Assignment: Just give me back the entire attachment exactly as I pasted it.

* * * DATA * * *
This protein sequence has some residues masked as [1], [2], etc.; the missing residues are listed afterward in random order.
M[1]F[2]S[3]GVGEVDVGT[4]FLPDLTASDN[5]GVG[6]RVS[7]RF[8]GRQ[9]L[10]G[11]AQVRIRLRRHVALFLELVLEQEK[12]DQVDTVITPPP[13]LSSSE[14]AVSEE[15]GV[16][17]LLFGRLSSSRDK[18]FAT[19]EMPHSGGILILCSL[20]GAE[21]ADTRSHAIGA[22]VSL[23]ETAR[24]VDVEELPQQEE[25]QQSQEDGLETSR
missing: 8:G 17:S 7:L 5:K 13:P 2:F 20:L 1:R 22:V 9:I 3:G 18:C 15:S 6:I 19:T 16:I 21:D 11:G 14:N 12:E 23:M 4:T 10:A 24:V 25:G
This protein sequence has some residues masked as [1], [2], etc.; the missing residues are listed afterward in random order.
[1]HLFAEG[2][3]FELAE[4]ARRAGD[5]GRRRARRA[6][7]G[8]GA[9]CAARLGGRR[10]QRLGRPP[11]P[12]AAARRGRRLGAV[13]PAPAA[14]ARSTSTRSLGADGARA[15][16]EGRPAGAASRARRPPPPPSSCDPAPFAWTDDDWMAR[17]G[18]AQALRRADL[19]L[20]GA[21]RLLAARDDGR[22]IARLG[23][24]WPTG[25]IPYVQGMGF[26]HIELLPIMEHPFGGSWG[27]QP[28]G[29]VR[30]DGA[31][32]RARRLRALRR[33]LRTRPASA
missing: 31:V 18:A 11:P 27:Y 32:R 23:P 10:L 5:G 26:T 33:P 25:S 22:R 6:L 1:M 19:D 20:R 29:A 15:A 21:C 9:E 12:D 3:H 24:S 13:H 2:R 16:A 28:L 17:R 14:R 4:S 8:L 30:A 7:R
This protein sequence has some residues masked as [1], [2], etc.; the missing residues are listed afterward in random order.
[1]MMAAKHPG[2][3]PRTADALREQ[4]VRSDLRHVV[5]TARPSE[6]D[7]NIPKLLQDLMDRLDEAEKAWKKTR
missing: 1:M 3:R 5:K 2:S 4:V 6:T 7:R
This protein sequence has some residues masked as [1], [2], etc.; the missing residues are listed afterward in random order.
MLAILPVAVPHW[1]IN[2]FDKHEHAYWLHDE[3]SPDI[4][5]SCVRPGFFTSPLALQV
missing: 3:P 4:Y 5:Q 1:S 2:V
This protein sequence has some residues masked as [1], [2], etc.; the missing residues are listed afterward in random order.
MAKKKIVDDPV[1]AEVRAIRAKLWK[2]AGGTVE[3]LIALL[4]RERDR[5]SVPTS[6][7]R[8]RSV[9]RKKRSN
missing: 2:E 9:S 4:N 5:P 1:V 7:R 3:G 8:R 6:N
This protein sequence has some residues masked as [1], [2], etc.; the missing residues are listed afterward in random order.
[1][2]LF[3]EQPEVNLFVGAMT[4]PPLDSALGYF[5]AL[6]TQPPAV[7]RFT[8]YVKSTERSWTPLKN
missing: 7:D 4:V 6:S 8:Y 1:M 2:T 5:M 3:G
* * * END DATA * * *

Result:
This protein sequence has some residues masked as [1], [2], etc.; the missing residues are listed afterward in random order.
M[1]F[2]S[3]GVGEVDVGT[4]FLPDLTASDN[5]GVG[6]RVS[7]RF[8]GRQ[9]L[10]G[11]AQVRIRLRRHVALFLELVLEQEK[12]DQVDTVITPPP[13]LSSSE[14]AVSEE[15]GV[16][17]LLFGRLSSSRDK[18]FAT[19]EMPHSGGILILCSL[20]GAE[21]ADTRSHAIGA[22]VSL[23]ETAR[24]VDVEELPQQEE[25]QQSQEDGLETSR
missing: 8:G 17:S 7:L 5:K 13:P 2:F 20:L 1:R 22:V 9:I 3:G 18:C 15:S 6:I 19:T 16:I 21:D 11:G 14:N 12:E 23:M 4:T 10:A 24:V 25:G
This protein sequence has some residues masked as [1], [2], etc.; the missing residues are listed afterward in random order.
[1]HLFAEG[2][3]FELAE[4]ARRAGD[5]GRRRARRA[6][7]G[8]GA[9]CAARLGGRR[10]QRLGRPP[11]P[12]AAARRGRRLGAV[13]PAPAA[14]ARSTSTRSLGADGARA[15][16]EGRPAGAASRARRPPPPPSSCDPAPFAWTDDDWMAR[17]G[18]AQALRRADL[19]L[20]GA[21]RLLAARDDGR[22]IARLG[23][24]WPTG[25]IPYVQGMGF[26]HIELLPIMEHPFGGSWG[27]QP[28]G[29]VR[30]DGA[31][32]RARRLRALRR[33]LRTRPASA
missing: 31:V 18:A 11:P 27:Y 32:R 23:P 10:L 5:G 26:T 33:P 25:S 22:R 6:L 1:M 19:D 20:R 29:A 15:A 21:C 9:E 12:D 3:H 24:S 13:H 2:R 16:A 28:L 17:R 14:R 4:S 8:L 30:A 7:R
This protein sequence has some residues masked as [1], [2], etc.; the missing residues are listed afterward in random order.
[1]MMAAKHPG[2][3]PRTADALREQ[4]VRSDLRHVV[5]TARPSE[6]D[7]NIPKLLQDLMDRLDEAEKAWKKTR
missing: 1:M 3:R 5:K 2:S 4:V 6:T 7:R
This protein sequence has some residues masked as [1], [2], etc.; the missing residues are listed afterward in random order.
MLAILPVAVPHW[1]IN[2]FDKHEHAYWLHDE[3]SPDI[4][5]SCVRPGFFTSPLALQV
missing: 3:P 4:Y 5:Q 1:S 2:V
This protein sequence has some residues masked as [1], [2], etc.; the missing residues are listed afterward in random order.
MAKKKIVDDPV[1]AEVRAIRAKLWK[2]AGGTVE[3]LIALL[4]RERDR[5]SVPTS[6][7]R[8]RSV[9]RKKRSN
missing: 2:E 9:S 4:N 5:P 1:V 7:R 3:G 8:R 6:N
This protein sequence has some residues masked as [1], [2], etc.; the missing residues are listed afterward in random order.
[1][2]LF[3]EQPEVNLFVGAMT[4]PPLDSALGYF[5]AL[6]TQPPAV[7]RFT[8]YVKSTERSWTPLKN
missing: 7:D 4:V 6:S 8:Y 1:M 2:T 5:M 3:G